ANOTHER opportunity to talk has been squandered. In the wake of India’s decision to pull out of foreign minister-level talks at the UNGA, I was struck by the unanimity of views among Pakistani analysts trying to decode India’s move. Virtually all of them linked it to next year’s Indian elections.
In a recent conversation on India-Pakistan issues, I found a group of Pakistani opinion-makers challenging this conventional wisdom. They argued that India is approaching the relationship with Pakistan with a longer time horizon in mind. They pointed out that in Pakistan-India policy fora, they have noticed a shift in the body language of Indian interlocutors. It is far more confident, if not arrogant, and fixated on the country’s upward trajectory. There are regular references to the growing economic and military differential between India and Pakistan and to comparisons with Nepal and Bangladesh when Pakistan is referenced. The mindset doesn’t reflect an India that feels a need to compromise with Pakistan anymore.
While I do not subscribe to this presentation of facts, I accept the bottom line about India’s focus on the growing power imbalance in the region. I have previously explained what the longer game may be premised on: if India can continue growing economically and diverting significant resources to defence while forcing Pakistan to remain wedded to a paradigm that prizes hard security over economic well-being, in a decade or two, the power differential will be so large that the only negotiation possible would be on the stronger party’s terms.
Ties with India must be rejigged.
They argued that India gains by ignoring Pakistan while blaming Pakistan every time the Kashmir issue goes south. New Delhi agrees to talks every now and then to present itself as the magnanimous big brother but then backtracks by pointing to some incident or the other regarding Kashmir. This is seen as hubris that must be responded to by staying steadfast.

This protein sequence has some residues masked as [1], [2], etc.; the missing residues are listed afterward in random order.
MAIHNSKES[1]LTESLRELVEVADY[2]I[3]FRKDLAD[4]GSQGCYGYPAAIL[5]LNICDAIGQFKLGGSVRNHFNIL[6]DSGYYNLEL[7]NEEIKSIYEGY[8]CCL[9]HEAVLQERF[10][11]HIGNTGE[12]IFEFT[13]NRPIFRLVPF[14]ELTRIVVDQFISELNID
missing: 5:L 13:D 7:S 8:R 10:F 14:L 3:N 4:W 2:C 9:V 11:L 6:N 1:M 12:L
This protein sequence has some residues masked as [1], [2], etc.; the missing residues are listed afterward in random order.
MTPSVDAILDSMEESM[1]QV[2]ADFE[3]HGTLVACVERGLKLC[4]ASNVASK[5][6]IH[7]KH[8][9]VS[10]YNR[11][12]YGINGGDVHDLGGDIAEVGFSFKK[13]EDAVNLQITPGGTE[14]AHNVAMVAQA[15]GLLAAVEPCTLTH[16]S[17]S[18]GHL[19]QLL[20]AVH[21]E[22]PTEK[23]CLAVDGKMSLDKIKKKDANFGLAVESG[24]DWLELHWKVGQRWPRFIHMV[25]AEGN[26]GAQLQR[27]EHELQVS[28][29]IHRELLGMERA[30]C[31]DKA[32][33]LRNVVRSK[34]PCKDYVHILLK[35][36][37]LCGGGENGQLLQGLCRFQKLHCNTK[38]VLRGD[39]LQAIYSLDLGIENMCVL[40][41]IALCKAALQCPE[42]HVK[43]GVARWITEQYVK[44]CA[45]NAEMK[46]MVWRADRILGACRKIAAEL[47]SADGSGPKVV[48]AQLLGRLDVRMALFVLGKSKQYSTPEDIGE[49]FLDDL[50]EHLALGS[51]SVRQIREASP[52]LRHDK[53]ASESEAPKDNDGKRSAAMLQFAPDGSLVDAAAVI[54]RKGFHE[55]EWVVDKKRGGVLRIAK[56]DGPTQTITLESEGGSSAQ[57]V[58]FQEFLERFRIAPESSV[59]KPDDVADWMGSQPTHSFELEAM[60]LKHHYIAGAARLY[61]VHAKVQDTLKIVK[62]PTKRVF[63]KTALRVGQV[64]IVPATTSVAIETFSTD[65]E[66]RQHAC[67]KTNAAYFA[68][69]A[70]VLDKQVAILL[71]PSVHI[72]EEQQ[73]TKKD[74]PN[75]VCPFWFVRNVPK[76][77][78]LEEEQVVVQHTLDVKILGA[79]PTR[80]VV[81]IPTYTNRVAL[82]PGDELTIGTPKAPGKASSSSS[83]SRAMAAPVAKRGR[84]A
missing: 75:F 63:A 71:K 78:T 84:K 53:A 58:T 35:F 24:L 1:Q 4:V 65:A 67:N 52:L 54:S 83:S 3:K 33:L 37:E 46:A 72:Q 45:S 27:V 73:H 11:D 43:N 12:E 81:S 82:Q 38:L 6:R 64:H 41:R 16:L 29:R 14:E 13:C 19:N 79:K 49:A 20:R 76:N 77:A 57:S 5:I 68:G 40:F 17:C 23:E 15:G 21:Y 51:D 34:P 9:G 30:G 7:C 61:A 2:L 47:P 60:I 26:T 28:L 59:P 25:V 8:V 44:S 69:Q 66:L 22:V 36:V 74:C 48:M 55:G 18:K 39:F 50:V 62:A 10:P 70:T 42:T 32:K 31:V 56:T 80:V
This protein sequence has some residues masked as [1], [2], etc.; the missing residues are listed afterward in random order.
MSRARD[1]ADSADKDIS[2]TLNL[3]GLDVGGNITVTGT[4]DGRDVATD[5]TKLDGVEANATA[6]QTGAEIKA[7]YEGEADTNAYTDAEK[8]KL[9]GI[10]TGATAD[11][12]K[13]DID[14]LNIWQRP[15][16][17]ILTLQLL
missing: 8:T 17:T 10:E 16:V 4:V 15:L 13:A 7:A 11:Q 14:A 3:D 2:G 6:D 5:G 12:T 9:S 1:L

Using their very logic, India’s approach must be construed as one that is designed to force Pakistan to dig in, in turn allowing India to further cement its narrative in the world. When I pointed this out, I was told that India is delusional if it feels it can widen the gap with Pakistan — the conversation quickly shifted to poverty, deprivation, and communal problems in India as reasons why India’s rise is artificial.
Smart policy must be predicated on improving oneself, not on hoping for the opponent’s failure. But in this case, does the view hold up against evidence? There is no denying that India has myriad internal problems that aren’t easily fixable. It’s also true that under the current government there, societal intolerance has come to the fore and an objective analyst cannot but worry about the consequences of the callous way in which New Delhi is handling it. And yet, in country after country, the neo-liberal economic model has proven to have unlimited patience with the plight of the downtrodden as the macroeconomic picture is fixed to register the country on the map of global powerhouses. The model is sustainable.
Pakistan must proactively figure out how it can rejig the deteriorating equation vis-à-vis India. I have been highlighting two aspects of this overhaul.
First, Pakistan needs to continue offering India dialogue and be prepared for serious negotiations on all issues regardless of India’s responses. Precisely because India wants to remain on the good side of the global narrative, it will sooner or later have to acquiesce to talking — which would be good for Pakistan-India relations — or its constant refusal will automatically begin to project Pakistan in a more positive light.
Second, Pakistan needs to reorient its thinking from geo-security to geo-economics. About the only way to develop a genuine Indian stake in Pakistan’s stability while gaining economically is to position Pakistan as a regional trade and transit hub. CPEC is the perfect start. Adding on east-west connectivity by allowing India access to Afghanistan and Central Asia (ideally in return for its acceptance of CPEC) and championing fast tracking of already-agreed upon energy projects that flow from Central Asia to India will offer Pakistan significant transit fees and local economic benefits, remove India’s opposition to CPEC, and force genuine economic interdependence. The outcome will also align with the US interest in offering Afghanistan greater economic opportunity and incidentally, China’s ultimate goal of doing the same.
Admittedly, this is easier said than done — and unpopular. But even initiating a serious internal debate on this vision will force a rethink of our own dated take on geo-strategy, begin shifting the global view of Pakistan as the impediment to regional integration in South Asia, and prompt India to question the utility of its policy of seeking to isolate Pakistan globally.
The writer is author of Brokering Peace in Nuclear Environments: US Crisis Management in South Asia (Stanford University Press, 2018).
Published in Dawn, October 9th, 2018